How The Rev. Patrick Desbois Unwittingly Turned Into A Leading Expert In The Methods Of Genocide
The Christian Science Monitor Weekly|April 23, 2018

Like many people, the Rev. Patrick Desbois in 2014 had never heard of the Yazidis, the ethnic religious minority being decimated by the Islamic State (ISIS) in northern Iraq.

Sara Miller Llana

At the time his gaze was still fixed closer to home. For more than a decade, the French Roman Catholic priest had been documenting the mass graves left by Nazi firing squads in the forests and fields of Eastern Europe. His work not only has garnered the gratitude of Jewish communities around the globe and France’s highest honor, the National Order of the Legion of Honor, but, unwittingly, has also turned him into a leading expert in the methods of genocide.

He received an email from a Jewish donor in New York in 2014, just as the assault on the Yazidis was at its height. “He said, ‘Father, I’d love to support you for the past, but I prefer you take care of the genocide of the present,” Father Desbois recalls. “When I received this email, it opened completely my eyes. It’s true.... Today there are mass shootings, and we don’t care, so is it because a guy is not killed by Nazis that it has no import?”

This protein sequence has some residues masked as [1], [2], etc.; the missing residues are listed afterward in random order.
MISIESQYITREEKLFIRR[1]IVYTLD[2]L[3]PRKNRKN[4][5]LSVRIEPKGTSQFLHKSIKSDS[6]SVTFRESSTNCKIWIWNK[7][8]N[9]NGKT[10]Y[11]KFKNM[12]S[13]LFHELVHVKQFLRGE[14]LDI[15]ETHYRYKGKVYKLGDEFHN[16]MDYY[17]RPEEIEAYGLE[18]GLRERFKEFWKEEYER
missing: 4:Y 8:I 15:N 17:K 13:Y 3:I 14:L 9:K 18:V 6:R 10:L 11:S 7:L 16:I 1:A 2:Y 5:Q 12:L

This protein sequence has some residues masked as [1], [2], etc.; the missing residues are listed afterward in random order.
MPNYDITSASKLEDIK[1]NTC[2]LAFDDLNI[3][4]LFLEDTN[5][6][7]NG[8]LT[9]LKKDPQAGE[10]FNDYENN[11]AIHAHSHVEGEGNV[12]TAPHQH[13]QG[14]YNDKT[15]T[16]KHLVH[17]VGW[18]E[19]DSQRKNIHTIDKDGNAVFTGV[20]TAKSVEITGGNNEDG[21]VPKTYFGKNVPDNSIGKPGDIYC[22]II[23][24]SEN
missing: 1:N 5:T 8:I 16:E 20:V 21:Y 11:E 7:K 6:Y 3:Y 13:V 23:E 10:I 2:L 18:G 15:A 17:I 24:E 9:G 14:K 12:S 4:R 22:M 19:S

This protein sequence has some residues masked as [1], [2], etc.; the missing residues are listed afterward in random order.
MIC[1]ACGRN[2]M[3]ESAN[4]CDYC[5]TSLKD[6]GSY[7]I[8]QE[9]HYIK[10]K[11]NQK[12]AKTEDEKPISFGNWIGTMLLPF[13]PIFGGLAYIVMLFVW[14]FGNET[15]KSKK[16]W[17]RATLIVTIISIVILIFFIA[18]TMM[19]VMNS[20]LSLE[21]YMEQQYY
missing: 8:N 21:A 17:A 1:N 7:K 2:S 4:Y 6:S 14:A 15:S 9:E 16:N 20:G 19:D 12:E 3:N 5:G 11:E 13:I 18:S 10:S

Desbois followed the news as Yazidis fled the jihadists of the Middle East. He knew Pope Francis was praying for them. He prayed. But in the end, he made a decision to go himself. “I said, ‘I will not watch the TV. I will not issue a communiqué. I will not make a Facebook page, because people don’t care,” says Desbois in the offices of Yahad-In Unum, his humanitarian organization based in Greater Paris.

With that decision, Desbois has deepened his commitment to historical truth and to those persecuted because of their religion, whatever faith they may be. His decision comes amid a wave of antiSemitism at home and religion-inspired killing in the Middle East. Desbois is fighting to ensure that mass killings are not only prosecuted by authorities but are also condemned by all of society.

He shared thoughts about his mission less than 48 hours after returning from his most recent trip to refugee camps in Iraq.

A grandfather’s imprisonment

If a French priest seems out of place in a modern civil war, consider that his path there began during World War II. His grandfather, a French soldier, was deported to the Nazi camp Rava-Ruska in Ukraine. He survived but refused to discuss the details, only driving Desbois to want to know more.

When Desbois arrived in 2002 at the site of his grandfather’s imprisonment, the mayor said he didn’t know anything about what happened to the Jews and others. Desbois refused to settle for that answer.

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